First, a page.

“How much does a divorce cost?” That is one of the most common questions people ask me on a daily basis. And, I have the same answer every time:
This article is mainly for people who have an attorney and either paid a large retainer, or receive monthly bills in the mail. If you are representing yourself, pro se, then your legal expenses are greatly reduced.
I’m not a math guy, but I have developed a formula to calculate how much your divorce will cost you. It’s a formula that has worked every time it’s used and is a sure-fire way to forecast your legal expenses during the divorce process.
Here it is:
Fighting = $$$.
Not what you expected?
Like I said, I’m no math guy. I’m The Divorce Resource Guy!
Think about it for a second. Your attorney bills you for the time he/she spends working on your case, right? This is anything from phone calls, review of documents to attending court hearings. Ok, now that we have that settled…
HOW CONTENTIOUS IS YOUR DIVORCE?
Let’s say your divorce is contentious. Either you or your spouse, or both of you, are constantly at each other’s throats (figuratively, or else that’s domestic violence) and love complaining to your lawyers about what the other one is doing to you. Remember, each time you call your lawyer, that’s money being spent by you!
What if it’s just your spouse who is being difficult? Let’s say he/she likes to have their lawyer write multiple letters every week about every issue they can come up with, or maybe they file frequent motions in court so you have to take time off work to appear.
Does any of this sound familiar to your case? If not, consider yourself lucky!
Every letter your lawyer has to read from your spouse’s lawyer costs YOU money. It’s not like your lawyer can ignore correspondence that comes in the mail. What if it was actually important?! And, now it’s likely that your lawyer has to bill you to respond to all these letters. It’s a vicious cycle.
HOW TO KEEP THE LEGAL BILL DOWN.
It’s simple really. Stop fighting. The less fighting between you and your spouse, the lower your legal bill will be because your lawyer will be spending less time billing you. See how that works?
Fighting = $$$.
Your spouse should care about the money he/she is spending on the divorce. Even if there is a lot of money to spend, wouldn’t they rather use it for something else other than their attorney on their divorce? You would think so.
However, when you are in the middle of it and emotions are high, people do strange things and sometimes act irrationally.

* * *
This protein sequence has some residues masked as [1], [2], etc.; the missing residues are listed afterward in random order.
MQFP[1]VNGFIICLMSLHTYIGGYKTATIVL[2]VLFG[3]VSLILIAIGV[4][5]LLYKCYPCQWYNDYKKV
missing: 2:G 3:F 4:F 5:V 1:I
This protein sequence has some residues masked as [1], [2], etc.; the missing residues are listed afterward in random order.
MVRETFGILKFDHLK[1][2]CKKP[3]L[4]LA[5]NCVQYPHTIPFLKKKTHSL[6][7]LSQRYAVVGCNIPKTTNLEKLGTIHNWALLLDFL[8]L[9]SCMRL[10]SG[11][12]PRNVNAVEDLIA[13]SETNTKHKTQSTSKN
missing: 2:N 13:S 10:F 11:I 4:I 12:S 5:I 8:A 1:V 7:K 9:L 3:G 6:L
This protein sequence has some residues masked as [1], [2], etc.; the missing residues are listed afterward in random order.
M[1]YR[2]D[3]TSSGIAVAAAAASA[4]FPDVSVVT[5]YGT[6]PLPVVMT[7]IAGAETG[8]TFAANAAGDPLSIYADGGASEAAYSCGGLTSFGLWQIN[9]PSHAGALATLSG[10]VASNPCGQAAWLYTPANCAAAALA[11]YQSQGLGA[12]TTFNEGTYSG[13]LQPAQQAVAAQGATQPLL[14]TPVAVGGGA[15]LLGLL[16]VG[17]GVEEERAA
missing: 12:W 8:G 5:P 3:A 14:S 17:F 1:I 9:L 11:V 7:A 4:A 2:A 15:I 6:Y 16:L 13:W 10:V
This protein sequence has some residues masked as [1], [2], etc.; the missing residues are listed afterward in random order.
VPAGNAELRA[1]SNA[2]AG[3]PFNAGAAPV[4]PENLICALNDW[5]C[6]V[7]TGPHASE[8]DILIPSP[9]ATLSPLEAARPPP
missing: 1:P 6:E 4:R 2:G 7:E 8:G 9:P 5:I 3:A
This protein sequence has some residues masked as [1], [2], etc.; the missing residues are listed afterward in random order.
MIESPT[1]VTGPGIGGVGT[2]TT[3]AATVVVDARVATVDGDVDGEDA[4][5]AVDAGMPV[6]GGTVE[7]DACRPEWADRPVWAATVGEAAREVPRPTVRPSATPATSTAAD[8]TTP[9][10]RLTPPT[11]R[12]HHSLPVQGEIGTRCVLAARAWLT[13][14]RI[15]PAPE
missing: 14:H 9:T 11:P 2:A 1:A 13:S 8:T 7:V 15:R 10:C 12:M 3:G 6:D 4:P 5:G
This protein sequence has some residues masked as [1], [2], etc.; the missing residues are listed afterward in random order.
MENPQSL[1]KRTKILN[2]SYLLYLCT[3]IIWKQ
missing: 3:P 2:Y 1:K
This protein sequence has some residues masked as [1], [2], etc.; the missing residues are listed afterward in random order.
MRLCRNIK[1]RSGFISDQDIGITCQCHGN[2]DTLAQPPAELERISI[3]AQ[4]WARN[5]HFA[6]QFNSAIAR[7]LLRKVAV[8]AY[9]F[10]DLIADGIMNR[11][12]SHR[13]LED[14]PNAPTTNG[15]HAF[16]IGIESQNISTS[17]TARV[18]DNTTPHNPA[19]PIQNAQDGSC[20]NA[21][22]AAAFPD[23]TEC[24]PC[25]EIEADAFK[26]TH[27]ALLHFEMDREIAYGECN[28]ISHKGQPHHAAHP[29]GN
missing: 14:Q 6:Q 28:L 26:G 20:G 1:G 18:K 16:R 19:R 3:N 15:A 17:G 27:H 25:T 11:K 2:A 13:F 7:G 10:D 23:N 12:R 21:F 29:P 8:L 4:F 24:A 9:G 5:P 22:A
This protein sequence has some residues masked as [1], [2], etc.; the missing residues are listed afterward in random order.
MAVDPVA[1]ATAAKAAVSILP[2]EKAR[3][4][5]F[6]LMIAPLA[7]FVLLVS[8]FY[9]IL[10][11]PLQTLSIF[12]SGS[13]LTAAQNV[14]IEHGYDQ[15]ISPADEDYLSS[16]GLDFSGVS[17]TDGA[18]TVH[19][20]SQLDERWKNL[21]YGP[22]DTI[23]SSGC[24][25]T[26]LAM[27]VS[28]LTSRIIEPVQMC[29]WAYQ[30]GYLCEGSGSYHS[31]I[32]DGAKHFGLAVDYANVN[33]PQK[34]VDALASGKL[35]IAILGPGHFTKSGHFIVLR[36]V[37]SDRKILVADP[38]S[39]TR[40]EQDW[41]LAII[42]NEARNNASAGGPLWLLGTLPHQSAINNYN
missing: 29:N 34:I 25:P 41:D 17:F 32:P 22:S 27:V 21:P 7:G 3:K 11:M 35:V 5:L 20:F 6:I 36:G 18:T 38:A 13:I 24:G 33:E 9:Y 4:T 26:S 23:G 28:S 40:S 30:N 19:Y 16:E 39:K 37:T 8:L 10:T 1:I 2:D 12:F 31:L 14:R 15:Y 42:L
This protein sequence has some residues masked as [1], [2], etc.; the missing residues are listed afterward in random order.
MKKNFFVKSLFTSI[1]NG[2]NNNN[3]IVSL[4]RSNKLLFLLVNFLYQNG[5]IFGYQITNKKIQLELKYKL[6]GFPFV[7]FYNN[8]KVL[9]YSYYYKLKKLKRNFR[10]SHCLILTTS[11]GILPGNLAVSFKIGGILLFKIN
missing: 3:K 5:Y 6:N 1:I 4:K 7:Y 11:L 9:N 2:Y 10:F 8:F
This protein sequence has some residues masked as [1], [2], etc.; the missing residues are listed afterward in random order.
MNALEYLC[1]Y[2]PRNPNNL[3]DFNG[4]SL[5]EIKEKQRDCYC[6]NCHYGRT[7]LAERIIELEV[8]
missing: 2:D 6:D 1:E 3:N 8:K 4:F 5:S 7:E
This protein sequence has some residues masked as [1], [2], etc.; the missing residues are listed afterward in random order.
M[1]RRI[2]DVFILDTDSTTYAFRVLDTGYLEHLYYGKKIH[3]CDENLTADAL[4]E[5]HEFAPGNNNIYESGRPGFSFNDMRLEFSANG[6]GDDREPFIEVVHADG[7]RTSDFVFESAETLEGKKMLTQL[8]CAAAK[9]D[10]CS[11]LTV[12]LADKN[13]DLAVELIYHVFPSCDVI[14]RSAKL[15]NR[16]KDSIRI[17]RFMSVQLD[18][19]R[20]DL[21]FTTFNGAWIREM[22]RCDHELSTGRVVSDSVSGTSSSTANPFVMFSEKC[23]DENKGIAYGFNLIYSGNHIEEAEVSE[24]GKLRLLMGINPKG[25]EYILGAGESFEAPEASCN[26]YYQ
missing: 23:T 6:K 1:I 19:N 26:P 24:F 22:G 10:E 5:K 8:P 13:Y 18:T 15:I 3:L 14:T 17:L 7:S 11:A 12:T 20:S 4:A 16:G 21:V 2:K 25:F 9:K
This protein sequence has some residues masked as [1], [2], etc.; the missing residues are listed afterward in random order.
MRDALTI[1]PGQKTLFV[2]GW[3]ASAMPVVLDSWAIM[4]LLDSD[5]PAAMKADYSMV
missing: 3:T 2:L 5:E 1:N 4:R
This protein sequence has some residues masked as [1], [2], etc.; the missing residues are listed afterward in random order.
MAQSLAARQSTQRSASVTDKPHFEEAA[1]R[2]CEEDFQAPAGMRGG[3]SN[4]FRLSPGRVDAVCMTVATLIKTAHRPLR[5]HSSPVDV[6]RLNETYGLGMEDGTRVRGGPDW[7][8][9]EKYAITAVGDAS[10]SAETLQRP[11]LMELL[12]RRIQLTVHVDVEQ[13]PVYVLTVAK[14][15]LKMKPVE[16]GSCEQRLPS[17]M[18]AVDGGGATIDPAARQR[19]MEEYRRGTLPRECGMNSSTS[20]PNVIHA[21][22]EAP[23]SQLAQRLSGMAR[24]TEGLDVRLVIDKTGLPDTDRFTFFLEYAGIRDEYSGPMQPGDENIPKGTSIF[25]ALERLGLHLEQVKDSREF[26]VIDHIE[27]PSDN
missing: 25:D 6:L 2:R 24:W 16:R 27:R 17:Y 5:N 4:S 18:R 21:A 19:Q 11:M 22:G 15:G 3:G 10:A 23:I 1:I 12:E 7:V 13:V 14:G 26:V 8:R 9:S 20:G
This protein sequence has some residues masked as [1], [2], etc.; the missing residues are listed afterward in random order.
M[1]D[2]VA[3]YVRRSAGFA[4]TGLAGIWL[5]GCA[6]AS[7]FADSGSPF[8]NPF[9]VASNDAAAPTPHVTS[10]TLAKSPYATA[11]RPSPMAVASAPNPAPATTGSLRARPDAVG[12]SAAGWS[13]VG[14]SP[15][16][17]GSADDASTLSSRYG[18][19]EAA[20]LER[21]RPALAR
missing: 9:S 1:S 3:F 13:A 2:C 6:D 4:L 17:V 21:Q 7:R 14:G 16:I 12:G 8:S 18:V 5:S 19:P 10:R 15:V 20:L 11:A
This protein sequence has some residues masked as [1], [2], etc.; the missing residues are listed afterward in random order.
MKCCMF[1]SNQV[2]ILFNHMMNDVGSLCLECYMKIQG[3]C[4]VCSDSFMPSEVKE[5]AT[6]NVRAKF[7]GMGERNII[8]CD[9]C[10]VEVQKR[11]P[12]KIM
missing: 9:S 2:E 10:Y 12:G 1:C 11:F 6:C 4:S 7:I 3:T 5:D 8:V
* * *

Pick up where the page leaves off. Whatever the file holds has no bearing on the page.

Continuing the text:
A good attorney will attempt to talk his/her client down from an irrational state. But , if you have the wrong attorney, they will capitalize on your fragile state and milk it for every dollar they can. Hey, it’s not their assets…it’s YOURS!
Sometimes, you can’t convince your spouse not to fight. I always tell my clients:
You can only control what you do, not what the other person does.
I remember one case I had where I was representing the wife. From the beginning she said that her husband told her he would spend all their assets so she was left with nothing when it was over.
Nice guy, right?
During the process, she repeatedly got furious and kept asking me what I could do to stop him because she was using up all her assets to pay her legal bills. Unfortunately, I told her there is not much she can do. If he was intent on spending a lot of money litigating, there is not much you can do to prevent that. He contested custody and therefore the court ordered a custody evaluation. That alone is easily $10,000. Then there was the frequent motions, letters, etc.
Oh, did I mention the private forensic accountant we had to hire to figure out his true income?
Constant issues, which I had no choice but to respond to and fight back.
I wish there was more I could do, but I could not control how he acted. Unfortunately, his attorney supported this tactic and there you have it.
If you can convince your spouse that it is better to get an amicable divorce, that will substantially reduce the legal bill. Think about it this way…
The money spent on a contentious divorce could pay for your children’s college education.
If both parties can get on the same page on this issue, then maybe then can go to mediation and settle. That is the most economical method to get divorced and generally the quickest.
You don’t have to be a math whiz to see the writing on the wall. You may hate your spouse and want to inflict pain and emotional distress during the divorce, but ask yourself if it is really worth the financial bill it will cost you.
If you don’t believe me…ask your therapist. I hope you have one.
Be strong, act confident, stay positive!
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PPS. If you haven’t yet, join my private Facebook Divorce Group to meet others dealing with divorce issues similar to yours.